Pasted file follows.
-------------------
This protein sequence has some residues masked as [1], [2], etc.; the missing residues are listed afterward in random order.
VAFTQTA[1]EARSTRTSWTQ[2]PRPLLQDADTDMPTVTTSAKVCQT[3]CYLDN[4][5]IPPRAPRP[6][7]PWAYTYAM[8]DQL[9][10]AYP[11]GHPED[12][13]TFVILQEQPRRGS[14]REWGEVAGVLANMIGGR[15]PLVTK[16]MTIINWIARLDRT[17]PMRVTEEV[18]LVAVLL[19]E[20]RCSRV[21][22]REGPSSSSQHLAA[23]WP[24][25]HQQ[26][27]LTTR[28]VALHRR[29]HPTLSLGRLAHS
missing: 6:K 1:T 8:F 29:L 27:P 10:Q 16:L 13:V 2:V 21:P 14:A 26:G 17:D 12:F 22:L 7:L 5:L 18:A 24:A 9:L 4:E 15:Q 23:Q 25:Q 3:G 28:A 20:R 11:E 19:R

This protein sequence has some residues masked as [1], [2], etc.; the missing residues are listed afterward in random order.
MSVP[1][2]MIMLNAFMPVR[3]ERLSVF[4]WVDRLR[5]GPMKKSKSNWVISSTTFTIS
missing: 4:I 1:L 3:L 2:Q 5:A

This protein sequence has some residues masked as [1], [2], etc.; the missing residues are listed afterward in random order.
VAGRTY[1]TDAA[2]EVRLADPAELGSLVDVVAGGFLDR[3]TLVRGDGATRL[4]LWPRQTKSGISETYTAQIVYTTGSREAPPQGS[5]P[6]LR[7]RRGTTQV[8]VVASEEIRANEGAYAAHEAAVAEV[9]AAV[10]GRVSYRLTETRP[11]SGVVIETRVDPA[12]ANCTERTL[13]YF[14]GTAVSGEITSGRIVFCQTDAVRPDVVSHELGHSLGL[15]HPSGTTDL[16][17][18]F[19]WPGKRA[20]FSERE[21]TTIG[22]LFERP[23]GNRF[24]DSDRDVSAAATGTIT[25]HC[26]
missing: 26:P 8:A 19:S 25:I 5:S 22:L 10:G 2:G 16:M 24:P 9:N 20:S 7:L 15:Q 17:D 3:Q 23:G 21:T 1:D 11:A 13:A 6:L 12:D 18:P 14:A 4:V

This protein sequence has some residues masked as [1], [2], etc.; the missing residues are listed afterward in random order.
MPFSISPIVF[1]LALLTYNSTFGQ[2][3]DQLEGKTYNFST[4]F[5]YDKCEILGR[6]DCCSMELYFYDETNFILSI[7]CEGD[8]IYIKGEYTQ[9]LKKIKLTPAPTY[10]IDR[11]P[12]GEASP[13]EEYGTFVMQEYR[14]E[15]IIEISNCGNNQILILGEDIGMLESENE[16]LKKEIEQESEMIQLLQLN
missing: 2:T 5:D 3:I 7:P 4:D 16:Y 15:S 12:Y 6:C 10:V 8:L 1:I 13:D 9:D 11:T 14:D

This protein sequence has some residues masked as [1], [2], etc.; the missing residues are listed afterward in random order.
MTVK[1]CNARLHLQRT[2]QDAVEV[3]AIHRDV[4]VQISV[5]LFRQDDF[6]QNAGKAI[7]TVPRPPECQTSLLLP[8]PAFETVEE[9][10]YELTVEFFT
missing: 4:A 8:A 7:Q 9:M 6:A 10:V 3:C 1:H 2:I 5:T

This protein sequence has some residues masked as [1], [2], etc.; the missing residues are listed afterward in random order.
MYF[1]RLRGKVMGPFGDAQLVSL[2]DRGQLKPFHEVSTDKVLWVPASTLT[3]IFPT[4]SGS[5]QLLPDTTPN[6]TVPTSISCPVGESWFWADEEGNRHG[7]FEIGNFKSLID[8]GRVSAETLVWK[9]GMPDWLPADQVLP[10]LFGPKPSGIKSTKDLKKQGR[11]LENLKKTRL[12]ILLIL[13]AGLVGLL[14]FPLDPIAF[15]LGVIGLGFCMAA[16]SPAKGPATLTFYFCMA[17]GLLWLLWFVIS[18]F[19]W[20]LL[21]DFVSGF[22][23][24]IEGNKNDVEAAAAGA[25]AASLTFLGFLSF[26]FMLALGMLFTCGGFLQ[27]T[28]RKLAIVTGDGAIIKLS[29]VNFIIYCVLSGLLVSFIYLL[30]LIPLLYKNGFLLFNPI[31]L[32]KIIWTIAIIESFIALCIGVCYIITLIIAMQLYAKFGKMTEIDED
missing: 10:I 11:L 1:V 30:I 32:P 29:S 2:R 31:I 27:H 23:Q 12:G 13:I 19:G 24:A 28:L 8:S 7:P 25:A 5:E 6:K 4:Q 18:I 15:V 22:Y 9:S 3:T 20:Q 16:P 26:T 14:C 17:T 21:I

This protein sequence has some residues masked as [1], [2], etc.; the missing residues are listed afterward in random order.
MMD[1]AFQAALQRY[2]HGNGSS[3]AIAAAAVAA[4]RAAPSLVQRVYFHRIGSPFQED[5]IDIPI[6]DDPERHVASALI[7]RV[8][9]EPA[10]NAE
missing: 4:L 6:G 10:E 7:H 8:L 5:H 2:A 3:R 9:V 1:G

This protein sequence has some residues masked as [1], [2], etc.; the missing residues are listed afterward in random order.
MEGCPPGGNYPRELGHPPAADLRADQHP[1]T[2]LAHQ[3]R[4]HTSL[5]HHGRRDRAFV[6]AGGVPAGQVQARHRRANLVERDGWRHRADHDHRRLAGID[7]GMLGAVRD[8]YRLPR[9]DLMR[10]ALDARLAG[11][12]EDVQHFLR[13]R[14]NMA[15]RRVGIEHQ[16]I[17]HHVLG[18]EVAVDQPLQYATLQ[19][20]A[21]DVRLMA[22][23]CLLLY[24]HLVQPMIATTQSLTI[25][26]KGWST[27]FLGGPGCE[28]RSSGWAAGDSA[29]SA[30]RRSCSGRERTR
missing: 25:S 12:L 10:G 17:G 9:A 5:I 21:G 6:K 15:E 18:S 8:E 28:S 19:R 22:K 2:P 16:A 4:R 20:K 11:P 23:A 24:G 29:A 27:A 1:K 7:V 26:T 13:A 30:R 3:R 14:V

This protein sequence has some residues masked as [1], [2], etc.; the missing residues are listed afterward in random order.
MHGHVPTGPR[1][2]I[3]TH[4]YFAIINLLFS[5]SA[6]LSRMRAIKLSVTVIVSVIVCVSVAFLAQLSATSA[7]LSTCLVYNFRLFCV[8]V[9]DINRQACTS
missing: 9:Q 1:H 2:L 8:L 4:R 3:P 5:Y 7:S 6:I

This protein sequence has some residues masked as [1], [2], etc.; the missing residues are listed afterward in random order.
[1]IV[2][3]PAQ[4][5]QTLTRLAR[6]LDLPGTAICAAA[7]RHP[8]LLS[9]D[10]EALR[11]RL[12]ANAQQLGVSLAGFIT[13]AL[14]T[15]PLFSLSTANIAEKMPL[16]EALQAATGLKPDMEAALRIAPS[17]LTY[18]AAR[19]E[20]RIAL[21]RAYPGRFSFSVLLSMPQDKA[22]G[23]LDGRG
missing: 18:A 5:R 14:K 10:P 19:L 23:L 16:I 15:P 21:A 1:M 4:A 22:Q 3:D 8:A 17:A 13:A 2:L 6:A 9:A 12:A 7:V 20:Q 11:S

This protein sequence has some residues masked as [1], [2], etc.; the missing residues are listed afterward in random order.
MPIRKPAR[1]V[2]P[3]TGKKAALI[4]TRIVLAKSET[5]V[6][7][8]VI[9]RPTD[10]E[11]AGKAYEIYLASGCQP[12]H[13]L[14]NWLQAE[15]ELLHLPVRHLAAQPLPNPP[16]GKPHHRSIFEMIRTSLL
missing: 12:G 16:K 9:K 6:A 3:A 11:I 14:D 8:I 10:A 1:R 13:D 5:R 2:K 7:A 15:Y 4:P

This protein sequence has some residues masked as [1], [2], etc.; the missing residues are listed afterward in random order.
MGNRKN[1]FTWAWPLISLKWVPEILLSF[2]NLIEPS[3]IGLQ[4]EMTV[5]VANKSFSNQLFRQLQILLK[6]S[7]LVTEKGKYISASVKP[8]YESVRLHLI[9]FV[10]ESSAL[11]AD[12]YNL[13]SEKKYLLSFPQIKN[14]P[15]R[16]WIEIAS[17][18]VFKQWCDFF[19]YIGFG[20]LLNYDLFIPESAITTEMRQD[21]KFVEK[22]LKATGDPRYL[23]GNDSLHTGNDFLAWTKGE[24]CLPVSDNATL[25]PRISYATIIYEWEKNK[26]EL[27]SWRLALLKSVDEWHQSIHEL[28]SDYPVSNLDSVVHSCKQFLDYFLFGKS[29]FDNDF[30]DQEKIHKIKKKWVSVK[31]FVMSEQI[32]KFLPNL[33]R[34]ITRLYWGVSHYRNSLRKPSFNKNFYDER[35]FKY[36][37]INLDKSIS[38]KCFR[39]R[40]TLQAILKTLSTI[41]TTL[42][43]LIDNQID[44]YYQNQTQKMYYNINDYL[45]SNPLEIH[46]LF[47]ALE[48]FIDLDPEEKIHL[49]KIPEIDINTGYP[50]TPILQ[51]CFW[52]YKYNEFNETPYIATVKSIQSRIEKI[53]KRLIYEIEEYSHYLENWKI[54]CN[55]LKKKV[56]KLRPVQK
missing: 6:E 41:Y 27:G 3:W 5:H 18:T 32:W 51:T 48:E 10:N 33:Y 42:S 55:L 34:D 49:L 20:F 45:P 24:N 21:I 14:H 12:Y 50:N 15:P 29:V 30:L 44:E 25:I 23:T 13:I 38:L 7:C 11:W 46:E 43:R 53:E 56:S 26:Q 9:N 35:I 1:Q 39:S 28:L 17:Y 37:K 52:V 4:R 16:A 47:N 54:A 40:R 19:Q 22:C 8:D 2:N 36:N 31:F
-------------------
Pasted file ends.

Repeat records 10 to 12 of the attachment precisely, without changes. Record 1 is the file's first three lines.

This protein sequence has some residues masked as [1], [2], etc.; the missing residues are listed afterward in random order.
[1]IV[2][3]PAQ[4][5]QTLTRLAR[6]LDLPGTAICAAA[7]RHP[8]LLS[9]D[10]EALR[11]RL[12]ANAQQLGVSLAGFIT[13]AL[14]T[15]PLFSLSTANIAEKMPL[16]EALQAATGLKPDMEAALRIAPS[17]LTY[18]AAR[19]E[20]RIAL[21]RAYPGRFSFSVLLSMPQDKA[22]G[23]LDGRG
missing: 18:A 5:R 14:K 10:P 19:L 23:L 16:I 15:P 21:A 1:M 4:A 22:Q 3:D 8:A 17:A 13:A 2:L 6:A 9:A 12:A 7:V 20:Q 11:S

This protein sequence has some residues masked as [1], [2], etc.; the missing residues are listed afterward in random order.
MPIRKPAR[1]V[2]P[3]TGKKAALI[4]TRIVLAKSET[5]V[6][7][8]VI[9]RPTD[10]E[11]AGKAYEIYLASGCQP[12]H[13]L[14]NWLQAE[15]ELLHLPVRHLAAQPLPNPP[16]GKPHHRSIFEMIRTSLL
missing: 12:G 16:K 9:K 6:A 3:A 11:I 14:D 8:I 10:A 1:R 13:D 5:R 2:K 7:A 15:Y 4:P

This protein sequence has some residues masked as [1], [2], etc.; the missing residues are listed afterward in random order.
MGNRKN[1]FTWAWPLISLKWVPEILLSF[2]NLIEPS[3]IGLQ[4]EMTV[5]VANKSFSNQLFRQLQILLK[6]S[7]LVTEKGKYISASVKP[8]YESVRLHLI[9]FV[10]ESSAL[11]AD[12]YNL[13]SEKKYLLSFPQIKN[14]P[15]R[16]WIEIAS[17][18]VFKQWCDFF[19]YIGFG[20]LLNYDLFIPESAITTEMRQD[21]KFVEK[22]LKATGDPRYL[23]GNDSLHTGNDFLAWTKGE[24]CLPVSDNATL[25]PRISYATIIYEWEKNK[26]EL[27]SWRLALLKSVDEWHQSIHEL[28]SDYPVSNLDSVVHSCKQFLDYFLFGKS[29]FDNDF[30]DQEKIHKIKKKWVSVK[31]FVMSEQI[32]KFLPNL[33]R[34]ITRLYWGVSHYRNSLRKPSFNKNFYDER[35]FKY[36][37]INLDKSIS[38]KCFR[39]R[40]TLQAILKTLSTI[41]TTL[42][43]LIDNQID[44]YYQNQTQKMYYNINDYL[45]SNPLEIH[46]LF[47]ALE[48]FIDLDPEEKIHL[49]KIPEIDINTGYP[50]TPILQ[51]CFW[52]YKYNEFNETPYIATVKSIQSRIEKI[53]KRLIYEIEEYSHYLENWKI[54]CN[55]LKKKV[56]KLRPVQK
missing: 6:E 41:Y 27:G 3:W 5:H 18:T 32:W 51:T 48:E 10:N 33:Y 42:S 55:L 34:D 49:L 20:F 45:P 24:N 21:I 14:H 12:Y 50:N 15:P 29:V 30:L 44:E 25:I 23:T 13:I 38:L 7:C 11:W 46:E 43:R 53:E 56:S 26:Q 9:N 35:I 1:Q 39:S 28:L 17:Y 37:K 52:V 4:R 16:A 47:N 54:A 40:R 19:Q 22:C 8:D 2:N 36:N 31:F